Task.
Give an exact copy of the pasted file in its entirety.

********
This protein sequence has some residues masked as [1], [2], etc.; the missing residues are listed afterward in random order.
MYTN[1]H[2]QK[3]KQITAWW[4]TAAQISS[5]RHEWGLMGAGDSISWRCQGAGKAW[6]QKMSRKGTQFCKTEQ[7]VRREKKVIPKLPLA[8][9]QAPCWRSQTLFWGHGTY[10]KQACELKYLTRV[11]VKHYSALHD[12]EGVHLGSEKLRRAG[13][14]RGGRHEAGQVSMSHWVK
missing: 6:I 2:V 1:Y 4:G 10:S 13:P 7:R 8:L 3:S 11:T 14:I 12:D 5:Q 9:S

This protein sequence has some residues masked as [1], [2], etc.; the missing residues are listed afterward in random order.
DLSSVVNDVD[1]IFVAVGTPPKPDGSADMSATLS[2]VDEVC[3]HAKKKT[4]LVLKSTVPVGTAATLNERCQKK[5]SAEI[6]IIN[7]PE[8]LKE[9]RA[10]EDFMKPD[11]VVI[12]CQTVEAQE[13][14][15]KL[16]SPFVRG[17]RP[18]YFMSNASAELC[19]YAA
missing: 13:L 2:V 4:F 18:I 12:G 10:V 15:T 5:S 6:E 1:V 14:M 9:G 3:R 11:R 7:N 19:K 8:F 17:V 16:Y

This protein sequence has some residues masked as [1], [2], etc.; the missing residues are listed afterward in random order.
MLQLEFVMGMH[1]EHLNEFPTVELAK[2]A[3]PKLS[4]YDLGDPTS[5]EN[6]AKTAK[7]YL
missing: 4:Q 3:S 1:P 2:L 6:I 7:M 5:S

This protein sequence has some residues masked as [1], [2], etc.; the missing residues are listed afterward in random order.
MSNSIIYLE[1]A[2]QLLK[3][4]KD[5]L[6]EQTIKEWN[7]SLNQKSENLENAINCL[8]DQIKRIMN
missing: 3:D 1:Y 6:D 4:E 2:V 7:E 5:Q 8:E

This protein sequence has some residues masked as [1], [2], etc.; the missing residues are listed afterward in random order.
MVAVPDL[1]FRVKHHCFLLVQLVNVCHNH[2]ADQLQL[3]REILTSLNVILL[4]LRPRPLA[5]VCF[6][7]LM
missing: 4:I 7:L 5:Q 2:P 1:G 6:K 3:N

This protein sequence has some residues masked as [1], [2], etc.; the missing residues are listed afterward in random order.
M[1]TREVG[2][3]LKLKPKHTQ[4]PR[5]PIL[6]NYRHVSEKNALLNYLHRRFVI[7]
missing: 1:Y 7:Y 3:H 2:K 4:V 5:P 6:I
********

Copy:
This protein sequence has some residues masked as [1], [2], etc.; the missing residues are listed afterward in random order.
MYTN[1]H[2]QK[3]KQITAWW[4]TAAQISS[5]RHEWGLMGAGDSISWRCQGAGKAW[6]QKMSRKGTQFCKTEQ[7]VRREKKVIPKLPLA[8][9]QAPCWRSQTLFWGHGTY[10]KQACELKYLTRV[11]VKHYSALHD[12]EGVHLGSEKLRRAG[13][14]RGGRHEAGQVSMSHWVK
missing: 6:I 2:V 1:Y 4:G 10:S 13:P 7:R 8:L 3:S 11:T 14:I 12:D 5:Q 9:S

This protein sequence has some residues masked as [1], [2], etc.; the missing residues are listed afterward in random order.
DLSSVVNDVD[1]IFVAVGTPPKPDGSADMSATLS[2]VDEVC[3]HAKKKT[4]LVLKSTVPVGTAATLNERCQKK[5]SAEI[6]IIN[7]PE[8]LKE[9]RA[10]EDFMKPD[11]VVI[12]CQTVEAQE[13][14][15]KL[16]SPFVRG[17]RP[18]YFMSNASAELC[19]YAA
missing: 13:L 2:V 4:F 18:I 12:G 10:V 15:T 5:S 6:E 1:V 14:M 9:G 3:R 11:R 7:N 19:K 8:F 17:V 16:Y

This protein sequence has some residues masked as [1], [2], etc.; the missing residues are listed afterward in random order.
MLQLEFVMGMH[1]EHLNEFPTVELAK[2]A[3]PKLS[4]YDLGDPTS[5]EN[6]AKTAK[7]YL
missing: 4:Q 3:S 1:P 2:L 6:I 7:M 5:S

This protein sequence has some residues masked as [1], [2], etc.; the missing residues are listed afterward in random order.
MSNSIIYLE[1]A[2]QLLK[3][4]KD[5]L[6]EQTIKEWN[7]SLNQKSENLENAINCL[8]DQIKRIMN
missing: 3:D 1:Y 6:D 4:E 2:V 7:E 5:Q 8:E

This protein sequence has some residues masked as [1], [2], etc.; the missing residues are listed afterward in random order.
MVAVPDL[1]FRVKHHCFLLVQLVNVCHNH[2]ADQLQL[3]REILTSLNVILL[4]LRPRPLA[5]VCF[6][7]LM
missing: 4:I 7:L 5:Q 2:P 1:G 6:K 3:N

This protein sequence has some residues masked as [1], [2], etc.; the missing residues are listed afterward in random order.
M[1]TREVG[2][3]LKLKPKHTQ[4]PR[5]PIL[6]NYRHVSEKNALLNYLHRRFVI[7]
missing: 1:Y 7:Y 3:H 2:K 4:V 5:P 6:I